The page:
Unisex is a good thing, no? I personally rejoice at the sight of uni public toilets, because it means I won't have to wait in line while guys get to waltz in, do their thing, and waltz out again. Now that unisex is transferring to fashion, this could be a wonderful thing, or it could be disastrous, depending on whose shorts you're wearing.
In the UK, women are buying out the men's undies section at Marks & Spencer. Not necessarily for their brothers, boyfriends, husbands, or sons, but quite possibly for their personal, comfy consumption.
An estimated half of men's underwear sales are by women. And even if the ladies aren't wearing their man's briefs, they are certainly snapping up M&S's lingerie line by David Gandy, which consists of fancy-looking boxers that can be safely worn by either sex. As a former ex-pat, I confess a deep and unwavering love of M&S's underwear section. I still beg for travellers to send me back their boy shorts, which are then worn until the greying, fraying point.
And M&S isn't the only one who has caught on to the fact that many women are over thongs and want to opt for comfort, at least when it comes to loungewear and sleepwear.
Calvin Klein caught wind, and apparently reissued a style from the early '90s under the hashtag #mycalvins. People are clearly emotionally attached to their undies. American Apparel have been selling their Y-fronts to the masses, while the Swedish retailer, Acne, also sells “gender-neutral” underwear "for real kids and not models.” In other words, many women want undies that don't leave half of their butt cheeks hanging out.
Of course, for dudes the idea of her prancing around in your Y-fronts may not hold quite the same sex appeal as her sauntering around your apartment in, say, nothing but your rumpled white work shirt.
On this subject my husband and I are forever at an impasse. I lay down the gauntlet, challenging anyone to show me undies that are at once incredibly sexy and incredibly comfortable. (And no, I don't mean the frilly French ones, either. They may offer more coverage, but all that frou-frou isn't comfortable.) The closest I've seen are made by Calvin, and even they fall somewhat short of Bridget Jones's enormous granny "knickers."
You tell me: ever coveted your man's undies?
So Apple's CEO Tim Cook has come out and, predictably, every time someone prominent or famous comes out as gay, it's a big deal. Or it's supposed to come as some kind of shock. This begs the question... Why does anyone give a flying truck if Tim Cook, or anyone else for that matter, is gay.
That's like me shouting out that I'm straight. It's not a given, but it's not entirely relevant, either. Gay rights have come a long way. I know things aren't perfect, is the point moot?
What he shouldn't have to do is broadcast his sexual orientation to the masses, because it's no one's business. At least it shouldn't be. The fact that he feels the need to declare his sexual position in an essay published in Businessweek tells me that maybe as a society we are not evolved as we like to think we are.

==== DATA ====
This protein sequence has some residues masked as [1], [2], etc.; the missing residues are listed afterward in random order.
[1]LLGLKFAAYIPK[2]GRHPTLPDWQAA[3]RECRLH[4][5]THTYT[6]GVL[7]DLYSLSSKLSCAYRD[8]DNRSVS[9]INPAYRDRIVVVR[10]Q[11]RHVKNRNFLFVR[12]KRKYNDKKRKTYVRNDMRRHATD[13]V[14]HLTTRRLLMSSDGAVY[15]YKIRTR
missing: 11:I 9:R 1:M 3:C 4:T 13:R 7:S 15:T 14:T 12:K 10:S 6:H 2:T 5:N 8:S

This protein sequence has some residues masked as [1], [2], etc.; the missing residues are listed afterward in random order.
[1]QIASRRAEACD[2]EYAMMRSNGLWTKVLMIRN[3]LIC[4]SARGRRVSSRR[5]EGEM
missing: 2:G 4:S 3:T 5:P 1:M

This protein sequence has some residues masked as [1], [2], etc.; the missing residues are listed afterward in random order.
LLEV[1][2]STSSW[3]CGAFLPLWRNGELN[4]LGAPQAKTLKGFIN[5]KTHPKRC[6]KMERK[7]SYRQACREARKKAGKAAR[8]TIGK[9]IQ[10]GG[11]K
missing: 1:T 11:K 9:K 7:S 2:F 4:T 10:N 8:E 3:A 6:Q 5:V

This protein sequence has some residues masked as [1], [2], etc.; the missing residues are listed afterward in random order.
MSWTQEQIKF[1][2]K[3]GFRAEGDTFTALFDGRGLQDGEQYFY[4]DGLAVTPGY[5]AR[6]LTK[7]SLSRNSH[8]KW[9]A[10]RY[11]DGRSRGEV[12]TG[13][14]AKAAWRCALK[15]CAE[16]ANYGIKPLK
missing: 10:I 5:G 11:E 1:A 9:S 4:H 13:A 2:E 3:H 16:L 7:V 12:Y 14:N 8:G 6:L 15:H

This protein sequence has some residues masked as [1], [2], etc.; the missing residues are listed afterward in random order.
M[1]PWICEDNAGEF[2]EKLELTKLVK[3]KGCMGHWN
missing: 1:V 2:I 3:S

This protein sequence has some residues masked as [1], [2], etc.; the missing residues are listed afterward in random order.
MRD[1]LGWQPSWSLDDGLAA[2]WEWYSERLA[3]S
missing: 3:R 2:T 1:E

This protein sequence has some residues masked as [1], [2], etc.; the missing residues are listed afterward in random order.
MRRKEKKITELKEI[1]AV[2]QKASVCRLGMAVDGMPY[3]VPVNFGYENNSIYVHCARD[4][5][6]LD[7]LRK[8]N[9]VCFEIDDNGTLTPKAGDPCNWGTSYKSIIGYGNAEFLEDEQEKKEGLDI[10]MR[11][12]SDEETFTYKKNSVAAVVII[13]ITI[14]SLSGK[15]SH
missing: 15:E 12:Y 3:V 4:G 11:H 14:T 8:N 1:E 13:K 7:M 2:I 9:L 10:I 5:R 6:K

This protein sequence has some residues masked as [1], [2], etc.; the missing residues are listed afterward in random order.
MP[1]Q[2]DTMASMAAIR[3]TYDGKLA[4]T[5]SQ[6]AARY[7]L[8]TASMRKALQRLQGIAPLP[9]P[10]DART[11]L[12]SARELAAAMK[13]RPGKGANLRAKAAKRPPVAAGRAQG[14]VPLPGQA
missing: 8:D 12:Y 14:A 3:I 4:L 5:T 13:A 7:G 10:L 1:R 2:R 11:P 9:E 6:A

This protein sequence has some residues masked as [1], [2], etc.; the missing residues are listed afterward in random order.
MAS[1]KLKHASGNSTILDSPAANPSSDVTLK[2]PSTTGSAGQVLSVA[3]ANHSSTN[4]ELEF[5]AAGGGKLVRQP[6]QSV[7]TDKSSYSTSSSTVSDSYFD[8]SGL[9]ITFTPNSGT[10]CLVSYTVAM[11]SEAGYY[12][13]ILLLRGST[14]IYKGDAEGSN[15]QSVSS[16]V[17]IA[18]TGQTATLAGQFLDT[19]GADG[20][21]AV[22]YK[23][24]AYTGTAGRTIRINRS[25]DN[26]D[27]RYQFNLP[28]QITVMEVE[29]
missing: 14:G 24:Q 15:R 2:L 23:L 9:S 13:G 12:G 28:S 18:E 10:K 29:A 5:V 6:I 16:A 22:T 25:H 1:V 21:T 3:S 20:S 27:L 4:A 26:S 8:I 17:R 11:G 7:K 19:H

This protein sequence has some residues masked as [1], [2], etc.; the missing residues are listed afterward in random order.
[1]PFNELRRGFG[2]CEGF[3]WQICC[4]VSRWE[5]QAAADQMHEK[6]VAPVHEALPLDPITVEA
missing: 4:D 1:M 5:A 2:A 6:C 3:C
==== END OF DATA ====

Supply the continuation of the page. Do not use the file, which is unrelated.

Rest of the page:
"I’m proud to be gay, and I consider being gay among the greatest gifts God has given me," Cook wrote in the article. "Plenty of colleagues at Apple know I’m gay, and it doesn’t seem to make a difference in the way they treat me."
Fair play to him, and fair play to Apple's many employees, who probably couldn't care less which way he swings. His sexual preference doesn't detract from—or add to—his role within the company.
Good luck to you, Mr. Cook. Now go back to doing what you do best.
Many parents like to round out the family with both daughters and sons. After a few rounds, though, most people eventually concede that it's not meant to be. A couple from Michigan is not giving up that easily—after conceiving 12 boys, Jay and Kateri Schwandt and their sons are crossing their multitudinous fingers and toes that lucky 13 will be a baby girl.
"If we were to have a girl, I think we would go into shock," said Kateri Schwandt, who welcomed her 12th son in 2013. "It would probably be disbelief."
Though the Schwandts would love to welcome a girl into the fold, fortunately they aren't too hung up on the baby's sex, provided he—or she—is born healthy.
It's hard to imagine what injecting a little girl into a home with that much testosterone would feel like. It goes without saying that mom would appreciate another female around, yet even she claims that there is a certain comfort in sticking with what she knows.
"A little girl would be neat to have in the house, but a little boy kind of takes the pressure off," Kateri said. "We know what we are doing. Why change things up?"
You won't be surprised to hear that the Schwandts are devout Roman Catholics, hence the lack of birth control. While I agree with her that being pregnant is a "special" experience, I cannot even fathom being pregnant for half of my life (not to mention labouring a dozen times)!